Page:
Light is a killer and a terrorist. I see Death Note as more third-person omniscient, then being told from just Light's point of view. His actions are childish. I never connected with that character. He just wasn't killing criminals. He was killing FBI and their innocent lovers. Not only did he trick and kill this innocent woman. He tormented her so she would know he was going to murder her. There is nothing just about his actions. 
If his ideals of justice were real. He would of avoided at all costs killing those who committed no crime. In fact, he is a criminal and by his own standard should of taken his own life. He's a coward.
 
My biggest problem with Light is that he was never investigating these crimes. He was just writing names down he saw on the news. These were suspects. He wasn't examining the evidence in each case. He wasn't interviewing anyone to make 100% sure he had the right culprit.
In the world Light was creating. It was sin enough to just be accused or suspected of a crime. It's more akin to the witch hunts.
 
Kratos from God of War was more of an anti-hero. He was a victim of the god's trickery and manipulations. He was fooled into killing his own family and felt deep remorse for it.
Even the goal of the first level of the first game was to get the key to rescue the innocent women who are locked  up and trapped.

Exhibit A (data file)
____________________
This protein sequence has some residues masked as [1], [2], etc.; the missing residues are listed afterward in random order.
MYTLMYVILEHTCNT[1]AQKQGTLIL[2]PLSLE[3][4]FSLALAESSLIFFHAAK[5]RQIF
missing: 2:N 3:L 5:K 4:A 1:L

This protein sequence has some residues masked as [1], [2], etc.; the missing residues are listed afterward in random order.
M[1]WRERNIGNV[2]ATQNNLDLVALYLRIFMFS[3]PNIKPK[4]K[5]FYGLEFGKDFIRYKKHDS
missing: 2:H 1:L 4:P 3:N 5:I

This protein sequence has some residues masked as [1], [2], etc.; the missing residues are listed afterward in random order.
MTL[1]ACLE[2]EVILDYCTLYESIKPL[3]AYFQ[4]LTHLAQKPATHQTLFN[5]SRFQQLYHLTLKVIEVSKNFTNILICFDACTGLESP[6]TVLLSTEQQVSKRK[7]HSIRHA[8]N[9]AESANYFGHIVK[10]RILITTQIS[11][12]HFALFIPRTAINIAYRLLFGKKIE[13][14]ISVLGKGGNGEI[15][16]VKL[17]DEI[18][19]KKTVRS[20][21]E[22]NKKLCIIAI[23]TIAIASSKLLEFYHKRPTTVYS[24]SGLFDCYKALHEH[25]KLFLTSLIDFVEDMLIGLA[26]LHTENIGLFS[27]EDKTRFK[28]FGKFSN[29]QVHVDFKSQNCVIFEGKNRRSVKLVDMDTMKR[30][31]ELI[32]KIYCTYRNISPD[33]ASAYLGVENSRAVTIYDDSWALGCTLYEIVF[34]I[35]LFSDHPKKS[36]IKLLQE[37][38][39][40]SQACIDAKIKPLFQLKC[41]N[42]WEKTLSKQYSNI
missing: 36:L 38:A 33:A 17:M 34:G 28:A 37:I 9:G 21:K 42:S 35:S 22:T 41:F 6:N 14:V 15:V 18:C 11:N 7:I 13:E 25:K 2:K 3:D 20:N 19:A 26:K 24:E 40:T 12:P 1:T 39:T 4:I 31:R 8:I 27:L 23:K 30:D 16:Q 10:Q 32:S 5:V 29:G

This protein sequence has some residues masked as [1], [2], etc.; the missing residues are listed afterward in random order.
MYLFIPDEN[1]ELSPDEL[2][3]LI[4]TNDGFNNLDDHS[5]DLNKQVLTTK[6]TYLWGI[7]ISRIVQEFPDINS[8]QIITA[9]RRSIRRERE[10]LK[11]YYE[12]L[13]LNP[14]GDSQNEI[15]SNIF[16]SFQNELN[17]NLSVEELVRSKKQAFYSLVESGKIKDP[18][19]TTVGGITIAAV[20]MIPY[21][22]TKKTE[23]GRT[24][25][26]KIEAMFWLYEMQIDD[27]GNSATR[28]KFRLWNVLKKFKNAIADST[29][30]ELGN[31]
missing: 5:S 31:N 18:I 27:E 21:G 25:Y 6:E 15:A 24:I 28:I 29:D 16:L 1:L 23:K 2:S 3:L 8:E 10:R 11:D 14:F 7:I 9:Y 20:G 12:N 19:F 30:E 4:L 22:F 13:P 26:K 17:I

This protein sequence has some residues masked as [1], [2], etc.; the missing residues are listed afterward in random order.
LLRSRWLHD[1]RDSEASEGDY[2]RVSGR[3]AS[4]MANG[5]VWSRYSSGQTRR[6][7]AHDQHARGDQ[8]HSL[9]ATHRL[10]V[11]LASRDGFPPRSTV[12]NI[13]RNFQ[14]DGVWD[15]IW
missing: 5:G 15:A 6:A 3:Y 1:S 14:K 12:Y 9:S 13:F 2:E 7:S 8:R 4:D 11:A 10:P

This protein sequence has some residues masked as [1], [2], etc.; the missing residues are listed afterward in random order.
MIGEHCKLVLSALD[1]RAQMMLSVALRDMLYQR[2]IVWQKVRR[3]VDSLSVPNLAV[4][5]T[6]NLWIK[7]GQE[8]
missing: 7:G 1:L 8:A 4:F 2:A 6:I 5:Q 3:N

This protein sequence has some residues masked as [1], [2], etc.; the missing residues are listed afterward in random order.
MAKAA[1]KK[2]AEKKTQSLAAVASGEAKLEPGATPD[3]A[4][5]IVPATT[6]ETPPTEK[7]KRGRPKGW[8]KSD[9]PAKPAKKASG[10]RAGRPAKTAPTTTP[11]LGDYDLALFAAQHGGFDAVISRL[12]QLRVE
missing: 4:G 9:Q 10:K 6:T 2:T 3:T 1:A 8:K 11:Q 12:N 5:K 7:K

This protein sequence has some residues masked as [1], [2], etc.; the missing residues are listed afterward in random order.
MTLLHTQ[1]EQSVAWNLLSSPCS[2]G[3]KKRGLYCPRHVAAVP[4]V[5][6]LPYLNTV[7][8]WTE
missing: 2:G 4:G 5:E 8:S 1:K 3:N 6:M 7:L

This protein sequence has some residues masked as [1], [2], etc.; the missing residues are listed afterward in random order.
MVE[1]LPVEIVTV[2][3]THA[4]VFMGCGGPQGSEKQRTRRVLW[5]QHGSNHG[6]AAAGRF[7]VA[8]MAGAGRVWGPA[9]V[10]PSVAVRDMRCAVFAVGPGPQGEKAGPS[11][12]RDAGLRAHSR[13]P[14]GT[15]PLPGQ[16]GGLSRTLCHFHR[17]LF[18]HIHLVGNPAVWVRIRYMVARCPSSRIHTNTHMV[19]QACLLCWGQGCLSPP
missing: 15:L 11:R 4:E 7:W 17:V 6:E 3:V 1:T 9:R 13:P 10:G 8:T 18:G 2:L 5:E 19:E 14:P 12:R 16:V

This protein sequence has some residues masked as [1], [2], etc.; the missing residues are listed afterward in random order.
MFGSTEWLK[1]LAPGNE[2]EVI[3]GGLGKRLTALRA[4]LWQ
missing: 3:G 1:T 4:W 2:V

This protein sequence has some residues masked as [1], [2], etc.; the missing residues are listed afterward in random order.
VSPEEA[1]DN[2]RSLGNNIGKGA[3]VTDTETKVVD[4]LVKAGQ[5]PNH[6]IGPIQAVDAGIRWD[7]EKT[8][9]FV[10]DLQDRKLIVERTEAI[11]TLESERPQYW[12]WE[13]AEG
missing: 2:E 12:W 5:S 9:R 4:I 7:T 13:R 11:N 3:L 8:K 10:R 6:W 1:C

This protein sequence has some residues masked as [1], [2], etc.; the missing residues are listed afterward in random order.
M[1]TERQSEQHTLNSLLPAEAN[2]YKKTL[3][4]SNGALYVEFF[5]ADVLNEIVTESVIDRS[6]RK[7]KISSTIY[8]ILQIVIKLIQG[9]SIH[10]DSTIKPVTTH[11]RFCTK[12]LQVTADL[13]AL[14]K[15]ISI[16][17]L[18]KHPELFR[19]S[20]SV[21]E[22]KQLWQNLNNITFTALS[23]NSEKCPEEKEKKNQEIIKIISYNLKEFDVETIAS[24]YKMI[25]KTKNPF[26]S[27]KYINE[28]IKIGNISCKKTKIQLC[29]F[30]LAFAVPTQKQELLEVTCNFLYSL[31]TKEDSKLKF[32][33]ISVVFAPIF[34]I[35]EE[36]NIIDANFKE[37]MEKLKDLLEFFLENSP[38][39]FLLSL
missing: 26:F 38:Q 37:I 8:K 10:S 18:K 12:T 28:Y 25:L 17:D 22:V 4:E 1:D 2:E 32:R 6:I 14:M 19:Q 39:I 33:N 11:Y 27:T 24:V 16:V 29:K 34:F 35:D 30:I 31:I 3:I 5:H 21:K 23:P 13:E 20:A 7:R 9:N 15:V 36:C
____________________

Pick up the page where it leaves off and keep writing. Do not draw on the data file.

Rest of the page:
FekketCantenelon June 9, 2010 at 11:35 a.m.
  I'm tempted to say that if fiction leads you to a certain emotion (see my comment on the 'Crying Like a Baby' article posted a few days back), you should go with the flow. Question it, yes ("Why do I like Light so much? Am I an idealist, too?"), but don't second-guess it. 
 
Then again, I know what you mean about being bothered by some villainous traits too much to like the character unquestionably (glad to find someone else who doesn't like crime noir). In my own books, one of the main characters was, for all intents and purposes, a serial rapist. Now that he's older and trying to reform, I think he's a lot more appealing, but I understand when people read it and are reluctant to like him due to his past actions. 
 
That's a case of fiction being a reflection of life, though. Everyone's known someone who was a pretty cool person, but had one terrible flaw (vulgar, slutty, over-emotional, body odor, etc.) that made it hard to hang around them. As in life, not all characters are totally likeable or totally hateful.
 
You sure have a knack for bringing up complicated subjects.    
Krison June 9, 2010 at 11:49 a.m.
I think it depends on the villain.  In Death Note, I root for L.  Light is just plain evil.  Though it does depend on how you interpret the Death Note itself.  If you view it as an item that brings out the worst in someone, meaning that desire and that evil nature were already there, then he's just plain evil, and I would very much disagree with someone "rooting" for Light.  However, if you see the Death Note itself as being evil, and corrupting an otherwise goodhearted person, then you might find yourself feeling compassion for and rooting for Light.  Personally, I saw it as bringing out the worst in someone, so Light is an evil asshat.